I was surprised how normal the 29" wheels felt (to my usual 160mm 27.5). Just an easy bike to ride. Up, down, fast, jumping loose, whatever. Like all 29ers, pedalling over stuff was so smooth and just too easy.

On the negative, steep straight roll downs the tire buzzed my shorts. Not really a huge deal and could be gotten used to I suppose.

Turns into steep roll-ins, however were a spot of trouble. I bailed and jumped a couple of times after getting tangled up, something I normally never have happen. Steep tech confidence of smaller wheels alone would probably be enough to keep me from switching to a wagon wheeler.

Funny enough, this bike has got me excited about the regular High Tower. More towards the XC/trail end of the spectrum for steamrollering over the rough and eating up the miles, and less for steep and tech.

Funny, I find I like the bigger wheels for steeps and tech as I feel they make it easier...but I am a tall dude who feels like the big wheels finally make it so bikes fit me properly and I am not a bear on a little circus bike...haha. I feel the bigger wheels do not get hung up in the tech as much and make steeper roll-downs more manageable. Maybe try a 29er that is more enduro/AM and less trail oriented...that may help?

July 27, 2018, 11:56 a.m.
Posts: 9
Joined: Feb. 24, 2017

Yeah, I'd say this is a technique thing. I used to buzz my ass on my tire but that's rare now as I've gotten used to not having to throw my weight so far back.

July 27, 2018, 12:52 p.m.
Posts: 14409
Joined: Nov. 20, 2002

Posted by: pedalhound

Posted by: Hepcat

Posted by: JBV

who has them, who likes them, who's demo'd them and is thinking about getting one. which do you like and why. what are the drawbacks even for those you like.

...

Demo'd a Hightower LT (150mm, 150mm) at Cypress today.

Not spent much time on 29ers, so there was a learning curve there. Overall, impressed. As a bike in general, the High Tower is just really well executed. Suspension and geo we're dialled. Reach, BB height, head and seat angles felt close to perfect. Whoever came up with that BB height deserves a chocolate donut with rainbow sprinkles. Santa Cruz knows how to make a bike. Interested now to try a Nomad and a Bronson.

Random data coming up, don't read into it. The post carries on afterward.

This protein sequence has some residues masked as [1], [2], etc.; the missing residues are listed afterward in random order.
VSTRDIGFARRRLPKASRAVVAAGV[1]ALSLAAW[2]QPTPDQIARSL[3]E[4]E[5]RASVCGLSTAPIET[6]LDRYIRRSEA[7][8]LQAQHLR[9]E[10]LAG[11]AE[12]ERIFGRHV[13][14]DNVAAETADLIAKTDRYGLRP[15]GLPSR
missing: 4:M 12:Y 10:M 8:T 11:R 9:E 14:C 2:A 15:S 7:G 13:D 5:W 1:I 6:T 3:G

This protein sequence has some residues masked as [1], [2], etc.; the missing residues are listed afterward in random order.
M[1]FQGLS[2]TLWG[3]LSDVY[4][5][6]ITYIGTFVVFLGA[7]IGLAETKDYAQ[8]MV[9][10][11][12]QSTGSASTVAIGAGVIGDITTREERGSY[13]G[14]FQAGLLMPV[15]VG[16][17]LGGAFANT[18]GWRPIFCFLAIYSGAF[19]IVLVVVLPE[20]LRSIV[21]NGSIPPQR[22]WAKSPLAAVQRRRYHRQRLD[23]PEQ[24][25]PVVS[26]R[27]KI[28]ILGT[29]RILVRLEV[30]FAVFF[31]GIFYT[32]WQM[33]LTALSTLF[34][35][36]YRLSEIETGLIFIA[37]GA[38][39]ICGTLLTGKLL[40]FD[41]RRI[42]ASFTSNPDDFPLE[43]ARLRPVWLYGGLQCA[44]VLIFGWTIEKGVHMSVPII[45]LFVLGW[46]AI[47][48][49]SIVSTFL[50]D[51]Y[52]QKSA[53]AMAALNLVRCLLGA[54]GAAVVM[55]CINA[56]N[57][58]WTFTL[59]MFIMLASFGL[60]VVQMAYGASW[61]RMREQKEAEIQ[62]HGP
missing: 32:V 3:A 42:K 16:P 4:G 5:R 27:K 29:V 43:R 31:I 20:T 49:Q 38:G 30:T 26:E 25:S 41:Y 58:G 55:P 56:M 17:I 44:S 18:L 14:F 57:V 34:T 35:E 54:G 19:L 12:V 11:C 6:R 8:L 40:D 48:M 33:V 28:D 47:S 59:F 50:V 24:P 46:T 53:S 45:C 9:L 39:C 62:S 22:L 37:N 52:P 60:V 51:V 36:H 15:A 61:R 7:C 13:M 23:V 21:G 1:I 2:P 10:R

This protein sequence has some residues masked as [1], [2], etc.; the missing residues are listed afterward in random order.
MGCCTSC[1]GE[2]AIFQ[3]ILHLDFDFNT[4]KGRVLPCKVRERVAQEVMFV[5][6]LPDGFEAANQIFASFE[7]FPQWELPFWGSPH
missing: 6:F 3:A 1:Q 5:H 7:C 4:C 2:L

I was surprised how normal the 29" wheels felt (to my usual 160mm 27.5). Just an easy bike to ride. Up, down, fast, jumping loose, whatever. Like all 29ers, pedalling over stuff was so smooth and just too easy.

On the negative, steep straight roll downs the tire buzzed my shorts. Not really a huge deal and could be gotten used to I suppose.

Turns into steep roll-ins, however were a spot of trouble. I bailed and jumped a couple of times after getting tangled up, something I normally never have happen. Steep tech confidence of smaller wheels alone would probably be enough to keep me from switching to a wagon wheeler.

Funny enough, this bike has got me excited about the regular High Tower. More towards the XC/trail end of the spectrum for steamrollering over the rough and eating up the miles, and less for steep and tech.

Funny, I find I like the bigger wheels for steeps and tech as I feel they make it easier...but I am a tall dude who feels like the big wheels finally make it so bikes fit me properly and I am not a bear on a little circus bike...haha. I feel the bigger wheels do not get hung up in the tech as much and make steeper roll-downs more manageable. Maybe try a 29er that is more enduro/AM and less trail oriented...that may help?

I found the same thing, 29" wheels on the yeti 5.5 did not wash out turning  into steep downhills and I found the bike good enough on dh's that i forgot about the dropper seat post

July 27, 2018, 4:03 p.m.
Posts: 1011
Joined: Nov. 8, 2003

Posted by: pedalhound